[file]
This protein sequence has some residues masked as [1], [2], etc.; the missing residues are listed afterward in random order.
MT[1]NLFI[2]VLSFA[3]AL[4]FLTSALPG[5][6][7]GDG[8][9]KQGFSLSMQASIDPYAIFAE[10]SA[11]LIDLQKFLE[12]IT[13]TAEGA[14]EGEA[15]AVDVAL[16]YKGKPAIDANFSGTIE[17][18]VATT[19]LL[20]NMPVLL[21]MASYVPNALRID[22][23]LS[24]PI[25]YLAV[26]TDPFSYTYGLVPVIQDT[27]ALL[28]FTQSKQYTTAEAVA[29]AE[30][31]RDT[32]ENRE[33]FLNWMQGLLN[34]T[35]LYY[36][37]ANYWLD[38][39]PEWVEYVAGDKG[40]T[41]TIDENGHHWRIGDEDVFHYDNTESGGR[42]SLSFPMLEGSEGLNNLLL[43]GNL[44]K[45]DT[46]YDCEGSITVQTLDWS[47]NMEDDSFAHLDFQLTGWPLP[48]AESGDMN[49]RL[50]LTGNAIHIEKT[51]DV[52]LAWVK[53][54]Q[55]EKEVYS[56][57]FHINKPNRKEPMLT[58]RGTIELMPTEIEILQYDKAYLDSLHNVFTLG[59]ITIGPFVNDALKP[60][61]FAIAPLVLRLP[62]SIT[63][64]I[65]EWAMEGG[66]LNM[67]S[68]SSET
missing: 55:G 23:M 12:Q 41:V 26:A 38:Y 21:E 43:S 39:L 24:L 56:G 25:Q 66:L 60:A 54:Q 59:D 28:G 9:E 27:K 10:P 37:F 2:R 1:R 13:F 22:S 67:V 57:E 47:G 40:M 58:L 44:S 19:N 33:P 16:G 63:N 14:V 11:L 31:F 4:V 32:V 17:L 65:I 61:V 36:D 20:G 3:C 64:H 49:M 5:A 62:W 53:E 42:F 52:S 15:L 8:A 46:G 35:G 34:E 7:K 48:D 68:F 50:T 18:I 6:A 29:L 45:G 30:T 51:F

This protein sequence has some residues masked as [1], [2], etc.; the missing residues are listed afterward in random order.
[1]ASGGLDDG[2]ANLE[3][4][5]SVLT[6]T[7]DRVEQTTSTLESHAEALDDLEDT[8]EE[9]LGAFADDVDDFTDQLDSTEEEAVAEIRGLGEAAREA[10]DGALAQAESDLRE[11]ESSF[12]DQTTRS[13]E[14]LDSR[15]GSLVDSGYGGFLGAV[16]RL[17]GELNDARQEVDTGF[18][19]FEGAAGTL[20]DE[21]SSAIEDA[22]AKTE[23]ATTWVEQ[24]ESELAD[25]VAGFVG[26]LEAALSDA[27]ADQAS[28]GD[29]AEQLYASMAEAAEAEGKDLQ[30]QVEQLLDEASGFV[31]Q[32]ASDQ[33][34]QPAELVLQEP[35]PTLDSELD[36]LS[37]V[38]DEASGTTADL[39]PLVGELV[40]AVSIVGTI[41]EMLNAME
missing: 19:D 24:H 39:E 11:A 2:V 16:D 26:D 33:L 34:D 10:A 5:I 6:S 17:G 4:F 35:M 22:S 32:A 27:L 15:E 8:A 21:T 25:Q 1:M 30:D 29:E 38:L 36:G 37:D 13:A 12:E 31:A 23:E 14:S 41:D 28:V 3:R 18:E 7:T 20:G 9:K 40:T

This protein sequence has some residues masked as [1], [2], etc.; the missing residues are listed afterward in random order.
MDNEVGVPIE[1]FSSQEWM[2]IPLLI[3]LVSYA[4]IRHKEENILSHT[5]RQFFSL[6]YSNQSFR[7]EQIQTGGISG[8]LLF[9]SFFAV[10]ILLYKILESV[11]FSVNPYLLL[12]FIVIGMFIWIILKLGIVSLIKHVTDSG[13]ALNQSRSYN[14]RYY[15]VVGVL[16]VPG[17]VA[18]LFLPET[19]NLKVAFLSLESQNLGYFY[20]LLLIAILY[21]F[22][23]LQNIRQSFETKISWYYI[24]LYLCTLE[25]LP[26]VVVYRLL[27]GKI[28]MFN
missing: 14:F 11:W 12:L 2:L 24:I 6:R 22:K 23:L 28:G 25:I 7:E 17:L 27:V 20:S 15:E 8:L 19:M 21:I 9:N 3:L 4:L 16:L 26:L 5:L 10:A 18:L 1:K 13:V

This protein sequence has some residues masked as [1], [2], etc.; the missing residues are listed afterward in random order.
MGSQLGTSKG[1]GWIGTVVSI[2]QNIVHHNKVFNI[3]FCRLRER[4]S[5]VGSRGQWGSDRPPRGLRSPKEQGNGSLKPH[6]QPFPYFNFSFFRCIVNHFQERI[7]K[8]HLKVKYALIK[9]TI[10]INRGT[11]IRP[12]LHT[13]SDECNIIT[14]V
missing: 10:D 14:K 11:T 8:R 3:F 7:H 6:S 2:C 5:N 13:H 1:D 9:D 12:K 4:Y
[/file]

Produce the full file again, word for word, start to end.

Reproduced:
This protein sequence has some residues masked as [1], [2], etc.; the missing residues are listed afterward in random order.
MT[1]NLFI[2]VLSFA[3]AL[4]FLTSALPG[5][6][7]GDG[8][9]KQGFSLSMQASIDPYAIFAE[10]SA[11]LIDLQKFLE[12]IT[13]TAEGA[14]EGEA[15]AVDVAL[16]YKGKPAIDANFSGTIE[17][18]VATT[19]LL[20]NMPVLL[21]MASYVPNALRID[22][23]LS[24]PI[25]YLAV[26]TDPFSYTYGLVPVIQDT[27]ALL[28]FTQSKQYTTAEAVA[29]AE[30][31]RDT[32]ENRE[33]FLNWMQGLLN[34]T[35]LYY[36][37]ANYWLD[38][39]PEWVEYVAGDKG[40]T[41]TIDENGHHWRIGDEDVFHYDNTESGGR[42]SLSFPMLEGSEGLNNLLL[43]GNL[44]K[45]DT[46]YDCEGSITVQTLDWS[47]NMEDDSFAHLDFQLTGWPLP[48]AESGDMN[49]RL[50]LTGNAIHIEKT[51]DV[52]LAWVK[53][54]Q[55]EKEVYS[56][57]FHINKPNRKEPMLT[58]RGTIELMPTEIEILQYDKAYLDSLHNVFTLG[59]ITIGPFVNDALKP[60][61]FAIAPLVLRLP[62]SIT[63][64]I[65]EWAMEGG[66]LNM[67]S[68]SSET
missing: 55:G 23:M 12:Q 41:V 26:A 38:Y 21:E 43:S 39:L 24:L 56:G 25:Q 66:L 60:A 54:Q 59:D 28:G 9:E 27:K 10:P 37:F 2:R 1:R 13:F 22:S 67:V 57:E 47:G 40:M 58:L 44:S 19:N 33:P 16:G 63:N 14:V 11:L 31:F 4:V 32:V 17:L 65:I 61:V 36:D 20:G 3:C 64:H 49:M 5:A 62:W 53:E 42:F 52:S 15:L 8:A 46:G 35:G 34:E 7:K 48:D 68:F 50:T 18:I 6:A 29:L 45:G 30:T 51:F

This protein sequence has some residues masked as [1], [2], etc.; the missing residues are listed afterward in random order.
[1]ASGGLDDG[2]ANLE[3][4][5]SVLT[6]T[7]DRVEQTTSTLESHAEALDDLEDT[8]EE[9]LGAFADDVDDFTDQLDSTEEEAVAEIRGLGEAAREA[10]DGALAQAESDLRE[11]ESSF[12]DQTTRS[13]E[14]LDSR[15]GSLVDSGYGGFLGAV[16]RL[17]GELNDARQEVDTGF[18][19]FEGAAGTL[20]DE[21]SSAIEDA[22]AKTE[23]ATTWVEQ[24]ESELAD[25]VAGFVG[26]LEAALSDA[27]ADQAS[28]GD[29]AEQLYASMAEAAEAEGKDLQ[30]QVEQLLDEASGFV[31]Q[32]ASDQ[33][34]QPAELVLQEP[35]PTLDSELD[36]LS[37]V[38]DEASGTTADL[39]PLVGELV[40]AVSIVGTI[41]EMLNAME
missing: 19:D 24:H 39:E 11:A 2:V 16:D 26:D 33:L 34:D 10:A 5:I 6:S 17:G 4:F 35:M 22:S 32:A 27:L 15:E 8:A 21:T 25:Q 1:M 30:D 29:E 38:L 36:G 37:D 13:A 12:E 31:A 23:E 14:S 41:D 28:V 3:R 18:E 7:T 20:G 9:K 40:T

This protein sequence has some residues masked as [1], [2], etc.; the missing residues are listed afterward in random order.
MDNEVGVPIE[1]FSSQEWM[2]IPLLI[3]LVSYA[4]IRHKEENILSHT[5]RQFFSL[6]YSNQSFR[7]EQIQTGGISG[8]LLF[9]SFFAV[10]ILLYKILESV[11]FSVNPYLLL[12]FIVIGMFIWIILKLGIVSLIKHVTDSG[13]ALNQSRSYN[14]RYY[15]VVGVL[16]VPG[17]VA[18]LFLPET[19]NLKVAFLSLESQNLGYFY[20]LLLIAILY[21]F[22][23]LQNIRQSFETKISWYYI[24]LYLCTLE[25]LP[26]VVVYRLL[27]GKI[28]MFN
missing: 14:F 11:W 12:L 2:L 24:I 6:R 22:K 23:L 28:G 25:I 7:E 17:L 27:V 20:S 15:E 8:L 19:M 21:I 9:N 3:L 4:L 16:L 26:L 5:L 10:A 18:L 1:K 13:V

This protein sequence has some residues masked as [1], [2], etc.; the missing residues are listed afterward in random order.
MGSQLGTSKG[1]GWIGTVVSI[2]QNIVHHNKVFNI[3]FCRLRER[4]S[5]VGSRGQWGSDRPPRGLRSPKEQGNGSLKPH[6]QPFPYFNFSFFRCIVNHFQERI[7]K[8]HLKVKYALIK[9]TI[10]INRGT[11]IRP[12]LHT[13]SDECNIIT[14]V
missing: 10:D 14:K 11:T 8:R 3:F 7:H 6:S 2:C 5:N 13:H 1:D 9:D 12:K 4:Y